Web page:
Germany has become a focal point for the immigration debate in Europe.

The European nation has opened its doors to asylum-seekers and refugees looking for a safe haven. Recently, Chancellor Angela Merkel agreed to accept 10,000 U.N. refugees into the country; between January and July 2017, Germany reportedly accepted approximately 117,000 asylum seekers.

What happens to asylum seekers who are turned away? Unfortunately, if they appeal the decision regarding their rejected asylum applications and are denied, they risk deportation. According to Germany's Office of Immigration and Refugees, the country has rejected 210,000 asylum seekers.

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Since the 18th century, over 7 million Germans have moved to North America, gifting countries like the United States with their language and culture.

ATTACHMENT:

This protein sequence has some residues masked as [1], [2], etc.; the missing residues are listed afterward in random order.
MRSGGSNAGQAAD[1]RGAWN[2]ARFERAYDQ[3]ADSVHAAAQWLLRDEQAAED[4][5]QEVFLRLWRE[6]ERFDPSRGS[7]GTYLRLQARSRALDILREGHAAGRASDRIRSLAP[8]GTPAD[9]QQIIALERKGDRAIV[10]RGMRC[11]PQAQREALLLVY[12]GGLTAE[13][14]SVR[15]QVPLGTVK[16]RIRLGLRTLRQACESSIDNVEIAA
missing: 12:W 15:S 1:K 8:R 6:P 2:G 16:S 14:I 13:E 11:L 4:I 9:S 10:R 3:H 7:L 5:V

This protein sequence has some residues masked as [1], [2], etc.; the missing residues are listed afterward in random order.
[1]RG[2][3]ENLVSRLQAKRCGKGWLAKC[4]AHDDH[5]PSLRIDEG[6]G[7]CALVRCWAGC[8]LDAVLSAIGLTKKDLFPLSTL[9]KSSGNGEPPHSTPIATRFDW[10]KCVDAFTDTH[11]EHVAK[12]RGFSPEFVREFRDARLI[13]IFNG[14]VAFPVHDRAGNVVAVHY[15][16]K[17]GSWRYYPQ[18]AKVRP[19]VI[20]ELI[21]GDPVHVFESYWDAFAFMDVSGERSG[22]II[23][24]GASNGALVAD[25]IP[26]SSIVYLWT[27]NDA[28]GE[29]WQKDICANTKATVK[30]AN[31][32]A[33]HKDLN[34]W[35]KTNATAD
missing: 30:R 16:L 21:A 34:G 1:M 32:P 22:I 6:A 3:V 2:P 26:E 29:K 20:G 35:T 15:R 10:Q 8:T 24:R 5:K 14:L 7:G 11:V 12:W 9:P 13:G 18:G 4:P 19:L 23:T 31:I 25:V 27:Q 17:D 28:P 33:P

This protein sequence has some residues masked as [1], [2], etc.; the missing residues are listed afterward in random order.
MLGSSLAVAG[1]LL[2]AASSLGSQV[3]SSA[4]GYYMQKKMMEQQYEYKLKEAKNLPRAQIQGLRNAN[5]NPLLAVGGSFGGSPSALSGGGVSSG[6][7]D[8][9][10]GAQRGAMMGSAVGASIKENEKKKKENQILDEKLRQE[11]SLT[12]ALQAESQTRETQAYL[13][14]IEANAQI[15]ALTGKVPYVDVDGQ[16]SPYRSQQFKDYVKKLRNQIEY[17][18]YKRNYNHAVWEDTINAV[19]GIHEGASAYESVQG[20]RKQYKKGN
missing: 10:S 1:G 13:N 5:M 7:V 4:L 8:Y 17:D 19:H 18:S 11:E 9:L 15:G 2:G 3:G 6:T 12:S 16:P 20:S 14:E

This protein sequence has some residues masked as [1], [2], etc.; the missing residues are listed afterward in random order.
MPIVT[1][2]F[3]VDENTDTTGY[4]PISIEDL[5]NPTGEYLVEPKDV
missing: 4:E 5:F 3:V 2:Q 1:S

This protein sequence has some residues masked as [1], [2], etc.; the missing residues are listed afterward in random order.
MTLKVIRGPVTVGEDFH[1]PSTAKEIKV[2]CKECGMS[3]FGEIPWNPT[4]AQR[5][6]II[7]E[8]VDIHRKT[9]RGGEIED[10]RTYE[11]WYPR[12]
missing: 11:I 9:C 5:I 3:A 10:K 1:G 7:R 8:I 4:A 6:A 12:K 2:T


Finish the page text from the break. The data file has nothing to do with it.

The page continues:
Participants in New York City's annual German-American Steuben Parade back in 2002. Photo by Graham Morrison/Getty Images.

We can still see their influence in our love of Oktoberfest, the accordions found in Tejano music, and the many people who bear German names. For instance, the Pfizer pharmaceutical company that makes Advil was founded by a German immigrant, and the grandson of another is now the president of the United States.

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